The Business Exchange Swindon & Wiltshire Edition 49: June/July 2020 - Page 24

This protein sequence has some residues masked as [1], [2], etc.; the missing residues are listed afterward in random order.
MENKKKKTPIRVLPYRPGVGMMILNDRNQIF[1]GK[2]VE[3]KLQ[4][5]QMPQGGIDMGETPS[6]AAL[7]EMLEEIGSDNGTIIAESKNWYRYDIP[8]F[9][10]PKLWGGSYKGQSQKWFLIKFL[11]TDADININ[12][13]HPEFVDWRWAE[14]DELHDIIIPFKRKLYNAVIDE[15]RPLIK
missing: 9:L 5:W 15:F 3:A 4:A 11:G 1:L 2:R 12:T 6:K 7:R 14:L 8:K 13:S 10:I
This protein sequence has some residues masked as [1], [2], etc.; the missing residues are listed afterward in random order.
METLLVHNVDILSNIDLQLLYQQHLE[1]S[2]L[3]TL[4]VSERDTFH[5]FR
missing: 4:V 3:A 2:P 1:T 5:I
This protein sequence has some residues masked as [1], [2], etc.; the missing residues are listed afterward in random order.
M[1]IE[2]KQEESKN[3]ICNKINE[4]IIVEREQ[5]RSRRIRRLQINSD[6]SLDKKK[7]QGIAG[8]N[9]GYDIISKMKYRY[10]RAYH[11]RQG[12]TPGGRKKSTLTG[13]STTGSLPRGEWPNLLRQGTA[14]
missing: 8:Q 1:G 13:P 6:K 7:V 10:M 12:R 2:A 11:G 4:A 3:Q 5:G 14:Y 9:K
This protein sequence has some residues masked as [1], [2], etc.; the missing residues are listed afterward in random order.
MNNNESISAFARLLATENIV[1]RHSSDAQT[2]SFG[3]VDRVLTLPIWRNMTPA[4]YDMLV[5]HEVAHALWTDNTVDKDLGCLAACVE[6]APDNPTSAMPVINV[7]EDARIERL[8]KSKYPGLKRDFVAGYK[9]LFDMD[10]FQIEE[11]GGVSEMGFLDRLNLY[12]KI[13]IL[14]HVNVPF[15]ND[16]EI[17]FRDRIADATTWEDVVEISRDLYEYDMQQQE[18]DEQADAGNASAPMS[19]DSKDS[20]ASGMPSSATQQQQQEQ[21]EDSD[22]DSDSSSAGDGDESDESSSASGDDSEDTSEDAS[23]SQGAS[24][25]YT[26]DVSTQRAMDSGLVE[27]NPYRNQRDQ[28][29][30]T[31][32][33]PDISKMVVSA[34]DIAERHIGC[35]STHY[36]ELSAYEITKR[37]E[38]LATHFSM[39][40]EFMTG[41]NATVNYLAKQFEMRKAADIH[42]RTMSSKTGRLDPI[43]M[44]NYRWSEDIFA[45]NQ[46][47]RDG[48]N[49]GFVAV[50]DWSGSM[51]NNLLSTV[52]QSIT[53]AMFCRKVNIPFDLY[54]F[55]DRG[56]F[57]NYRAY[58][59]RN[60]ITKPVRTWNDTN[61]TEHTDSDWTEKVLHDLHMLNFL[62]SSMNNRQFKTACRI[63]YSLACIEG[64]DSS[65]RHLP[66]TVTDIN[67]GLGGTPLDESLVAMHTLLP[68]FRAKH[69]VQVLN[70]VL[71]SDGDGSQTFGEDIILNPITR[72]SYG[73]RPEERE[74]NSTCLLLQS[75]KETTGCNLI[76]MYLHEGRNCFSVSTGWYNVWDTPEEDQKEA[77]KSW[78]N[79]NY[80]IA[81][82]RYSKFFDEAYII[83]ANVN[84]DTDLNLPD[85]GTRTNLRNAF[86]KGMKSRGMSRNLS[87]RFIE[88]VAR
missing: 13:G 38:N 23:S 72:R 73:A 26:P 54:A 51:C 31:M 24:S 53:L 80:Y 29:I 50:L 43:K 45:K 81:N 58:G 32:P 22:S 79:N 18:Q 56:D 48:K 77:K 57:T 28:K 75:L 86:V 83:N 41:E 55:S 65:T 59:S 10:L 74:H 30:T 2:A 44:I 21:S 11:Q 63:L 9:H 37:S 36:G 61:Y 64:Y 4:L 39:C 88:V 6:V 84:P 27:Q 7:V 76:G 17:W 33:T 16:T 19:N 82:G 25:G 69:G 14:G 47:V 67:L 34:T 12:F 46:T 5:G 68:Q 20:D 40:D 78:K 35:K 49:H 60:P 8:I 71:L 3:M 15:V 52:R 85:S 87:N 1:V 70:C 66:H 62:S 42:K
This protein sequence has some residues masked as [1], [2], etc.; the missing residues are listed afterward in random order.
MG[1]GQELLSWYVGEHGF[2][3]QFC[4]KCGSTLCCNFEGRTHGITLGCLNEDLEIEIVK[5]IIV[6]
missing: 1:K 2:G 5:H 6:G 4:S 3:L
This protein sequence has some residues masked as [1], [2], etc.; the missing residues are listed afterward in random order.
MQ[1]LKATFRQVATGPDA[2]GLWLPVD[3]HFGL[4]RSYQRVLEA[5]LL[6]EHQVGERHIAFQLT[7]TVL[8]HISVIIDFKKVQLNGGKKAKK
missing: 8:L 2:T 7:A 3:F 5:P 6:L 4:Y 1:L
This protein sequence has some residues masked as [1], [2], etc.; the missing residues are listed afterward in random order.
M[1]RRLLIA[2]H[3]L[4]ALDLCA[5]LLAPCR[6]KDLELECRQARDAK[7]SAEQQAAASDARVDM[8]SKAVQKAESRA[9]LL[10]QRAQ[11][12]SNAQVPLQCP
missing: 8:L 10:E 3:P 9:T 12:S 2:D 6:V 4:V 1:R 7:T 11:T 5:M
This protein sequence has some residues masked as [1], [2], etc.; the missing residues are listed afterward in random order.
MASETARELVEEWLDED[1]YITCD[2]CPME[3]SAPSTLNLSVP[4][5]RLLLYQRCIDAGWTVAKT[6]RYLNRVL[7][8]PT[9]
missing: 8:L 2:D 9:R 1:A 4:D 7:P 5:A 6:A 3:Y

BUSINESS AFTER COVID As businesses continue to navigate the uncharted wake of Covid-19, people across all industries are predict how the coming days, weeks, months and Mark Adams, Director at Chippenham-based Mintivo, gives The Business E an insight into his thoughts on the new normal. Where are we now? We’re all feeling the impact of the lockdown. Of course, our priority now is on keeping everyone safe – our family, friends and staff. My heart goes out to anyone who is affected by the pandemic. Whilst in the midst of this huge change it’s natural to focus on day-to-day survival, as business owners and senior managers we also have to think about a world beyond Coronavirus. What will that world look like, and what it will mean for business? Before we look ahead, let’s think about what we’ve seen so far. The work is still getting done but it’s not perfect For the most part, work seems to be carrying on as normal. Sure, some jobs aren’t possible unless you’re on-site but for office-based tasks, staff are as productive as ever. Suddenly, services like Zoom, House Party and Microsoft Teams/365 (pictured) have become embedded in our daily routines. For some, they have been a lifeline in maintaining personal contact with family, friends and colleagues. You could say that technology has been our saviour. Can you imagine if this pandemic hit us 10 years ago? How much more isolated might we have felt? How much harder would it have been to work together from home? Remember you’re on camera There’s a learning curve when it comes to remote meetings. We’ve had to set some rules: Turn on your camera, dress appropriately (casual is fine but no PJs please!), contribute but don’t talk over people and if you’re going to take the meeting in your garden, remember that laptop microphones will pick up more noise than you realise. Humans are social animals If anything, the remote working has shown me how the little things we do as humans are so important; making eye contact before we speak, peoples’ mannerisms, those little moments when they’re off-guard, the spontaneous conversations and jokes. We miss them and as time goes on, it gets harder. Friday night team drinks at our local. The Minchester Maintaining morale and keeping the team ‘connected’ is vital at this time. Our virtual pub, The Minchester, is where all the team congregate on Friday evening for after work drinks. This is purely social and all staff, including those who have been furloughed, join in. Other activities such as my daily exercise class and creating screen backgrounds help to maintain those personal relationships and the team culture. Stop the IT project. It’s time to consolidate Naturally, we’ve seen IT projects postponed or cancelled. That’s understandable. If businesses are considering furloughing staff, capital expenditure has to be re-evaluated. Resources have to go to immediate operations and remote working. IT projects will remain on-hold for the foreseeable future. The projects that do go ahead will be focussed on further resilience, automation and cost saving, removing reliance on location-based infrastructure as much as possible. ‘Scalability’, both up and down, will be a key objective. Forget getting back to normal At the risk of sounding negative, I see a stormy outlook for business over the next 12 months. Financially, we could be looking at a depression not seen since the 1930s, maybe even worse. How will businesses respond? Some will come to the conclusion that they employ too many staff; that remote tools and automation can reduce overhead and provide resilience in times such as these. Mass redundancies are a very real concern and I’m worried for what that will mean to the UK’s workforce. Several high street brands will fail Those with weaker business models will struggle. We’ll see many businesses fail – not just small businesses but large, well-known high street brands too. Strong businesses will adapt, survive and may even thrive but weaker businesses will struggle. But where there are losers, there will also be winners. Some will change their business models and pivot into new products and services. We’re already hearing how some pubs and restaurants have started offering takeaway and delivery services. Some will reach wider or newer audiences. Remote working technology and app services will grow The technology world will see new releases and upgrades to improve those remote experiences. Expect these technologies to feel ever-more human. I can see major updates to messaging tools like Snapchat